Using the Power of LINQ to Easily Manage Collections of Objects [Awesome] | Posted at 4:15 PM
I am currently working a WPF BlackJack implementation to further develop my object-oriented and .NET skills. I have a great book called VB 2008 Recipes. It’s all sorts of useful and I recently came across a super great way to manage my annoying collections of cards, players, etc. in the game.
Instead of implementing interfaces like IList or IEnumerator for, say, a Hand of cards, you can create a variable/property called Cards with a type List(Of Card). This creates a generic list of objects of type Card (your card class, or any other type of class you want a collection of).
Then, as in my case, you can perform some powerful functions that would otherwise take more lines of code to do. For example, in BlackJack an Ace can be valued as either 1 or 11, depending on whether or not it will make the Hand total over 21 (a bust).
The way I calculate the total value for a hand, I calculate the total of all non-ace cards and then calculate the total of the Aces based on that other total.
Here was the original code I used before implementing LINQ:
Dim Cards() As Card Dim hasAces as Boolean = False ' Calculate total for non-Ace cards For Each myCard As Card In Cards Select Case myCard.Rank Case Card.RankType.Ace ' Aces hasAces = True Case Else intTotal += myCard.Value End Select Next If hasAces Then ' Do the same thing as above, only select case Ace ' and figure out the total End If
That is a simplified version. Now, witness the power of LINQ combining that Select statement into a single line!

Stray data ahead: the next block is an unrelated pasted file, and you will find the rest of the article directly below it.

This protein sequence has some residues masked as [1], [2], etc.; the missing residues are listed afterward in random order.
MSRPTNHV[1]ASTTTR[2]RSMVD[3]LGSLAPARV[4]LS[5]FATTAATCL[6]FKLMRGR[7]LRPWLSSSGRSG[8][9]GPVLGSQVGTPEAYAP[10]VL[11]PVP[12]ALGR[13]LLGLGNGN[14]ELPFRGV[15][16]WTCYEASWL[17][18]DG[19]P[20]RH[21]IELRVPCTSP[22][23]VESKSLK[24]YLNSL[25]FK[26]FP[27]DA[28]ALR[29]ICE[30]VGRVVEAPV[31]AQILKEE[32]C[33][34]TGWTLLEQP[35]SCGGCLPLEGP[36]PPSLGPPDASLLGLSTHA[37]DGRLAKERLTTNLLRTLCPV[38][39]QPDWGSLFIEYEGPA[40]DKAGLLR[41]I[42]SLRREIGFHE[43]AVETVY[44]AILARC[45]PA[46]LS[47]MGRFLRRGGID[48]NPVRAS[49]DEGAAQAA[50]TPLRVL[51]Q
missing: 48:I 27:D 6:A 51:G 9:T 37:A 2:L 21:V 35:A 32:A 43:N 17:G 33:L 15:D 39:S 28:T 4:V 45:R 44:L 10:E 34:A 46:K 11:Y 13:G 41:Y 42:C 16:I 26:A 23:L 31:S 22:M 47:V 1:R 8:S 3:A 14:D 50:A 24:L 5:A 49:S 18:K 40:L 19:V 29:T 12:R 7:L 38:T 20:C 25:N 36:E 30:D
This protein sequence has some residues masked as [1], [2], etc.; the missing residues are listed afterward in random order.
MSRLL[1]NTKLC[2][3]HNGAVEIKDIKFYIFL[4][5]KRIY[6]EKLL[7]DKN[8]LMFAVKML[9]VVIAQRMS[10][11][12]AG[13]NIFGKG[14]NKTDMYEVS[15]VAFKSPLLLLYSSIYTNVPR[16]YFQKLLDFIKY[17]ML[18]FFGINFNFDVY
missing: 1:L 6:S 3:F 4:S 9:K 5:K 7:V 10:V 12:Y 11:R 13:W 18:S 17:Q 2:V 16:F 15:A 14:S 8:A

Imports System.LINQ.Enumerable [...] Dim Cards As List(Of Card) ' Calculate total for non-Ace cards ' PS. I <3 LINQ intTotal = Cards.Where(Function(c) c.Rank <> Card.RankType.Ace).Sum(Function(c) c.Value) ' Any Aces? If Cards.Any(Function(c) c.Rank = Card.RankType.Ace) Then End If
As you can see, WAY more manageable! The reason LINQ can do this is because the System.Linq.Enumerable namespace has Extension methods like Sum, Where, Average, Max, Min, etc. that work with any kind of collection.
Previously, I was aware of LINQ to SQL and how great that was, but I didn't realize LINQ also worked with Objects (hence, LINQ to Objects).
Like I said earlier, instead of making my Hand class implement an IList, etc. I can just make Cards a property so that when I need to add a card, retrieve a card, etc from an external class, all I need to do is:
MyHand.Cards.Add(new Card) or MyHand.Cards(0)
If you want more information about LINQ to Objects, check it out on MSDN!